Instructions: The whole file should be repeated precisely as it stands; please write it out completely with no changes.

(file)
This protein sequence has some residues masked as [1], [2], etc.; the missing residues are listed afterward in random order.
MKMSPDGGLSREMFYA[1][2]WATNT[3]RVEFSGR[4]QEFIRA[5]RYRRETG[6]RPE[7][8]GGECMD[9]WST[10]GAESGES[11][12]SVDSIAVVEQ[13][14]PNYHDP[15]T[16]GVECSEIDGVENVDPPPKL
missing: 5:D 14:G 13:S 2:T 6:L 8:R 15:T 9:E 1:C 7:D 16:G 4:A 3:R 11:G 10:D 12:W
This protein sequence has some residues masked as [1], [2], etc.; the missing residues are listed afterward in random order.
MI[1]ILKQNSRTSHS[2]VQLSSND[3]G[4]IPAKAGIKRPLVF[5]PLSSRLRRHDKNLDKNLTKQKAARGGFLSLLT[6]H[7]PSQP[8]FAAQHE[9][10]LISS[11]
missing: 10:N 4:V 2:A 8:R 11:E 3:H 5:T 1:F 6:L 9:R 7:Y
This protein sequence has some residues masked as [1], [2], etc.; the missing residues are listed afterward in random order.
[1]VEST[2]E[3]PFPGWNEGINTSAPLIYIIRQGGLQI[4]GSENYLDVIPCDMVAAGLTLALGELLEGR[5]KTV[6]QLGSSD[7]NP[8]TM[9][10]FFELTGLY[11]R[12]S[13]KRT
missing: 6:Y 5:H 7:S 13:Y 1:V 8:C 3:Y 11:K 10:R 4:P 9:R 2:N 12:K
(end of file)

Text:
This protein sequence has some residues masked as [1], [2], etc.; the missing residues are listed afterward in random order.
MKMSPDGGLSREMFYA[1][2]WATNT[3]RVEFSGR[4]QEFIRA[5]RYRRETG[6]RPE[7][8]GGECMD[9]WST[10]GAESGES[11][12]SVDSIAVVEQ[13][14]PNYHDP[15]T[16]GVECSEIDGVENVDPPPKL
missing: 5:D 14:G 13:S 2:T 6:L 8:R 15:T 9:E 1:C 7:D 16:G 4:A 3:R 11:G 10:D 12:W
This protein sequence has some residues masked as [1], [2], etc.; the missing residues are listed afterward in random order.
MI[1]ILKQNSRTSHS[2]VQLSSND[3]G[4]IPAKAGIKRPLVF[5]PLSSRLRRHDKNLDKNLTKQKAARGGFLSLLT[6]H[7]PSQP[8]FAAQHE[9][10]LISS[11]
missing: 10:N 4:V 2:A 8:R 11:E 3:H 5:T 1:F 6:L 9:R 7:Y
This protein sequence has some residues masked as [1], [2], etc.; the missing residues are listed afterward in random order.
[1]VEST[2]E[3]PFPGWNEGINTSAPLIYIIRQGGLQI[4]GSENYLDVIPCDMVAAGLTLALGELLEGR[5]KTV[6]QLGSSD[7]NP[8]TM[9][10]FFELTGLY[11]R[12]S[13]KRT
missing: 6:Y 5:H 7:S 13:Y 1:V 8:C 3:Y 11:K 10:R 4:P 9:R 2:N 12:K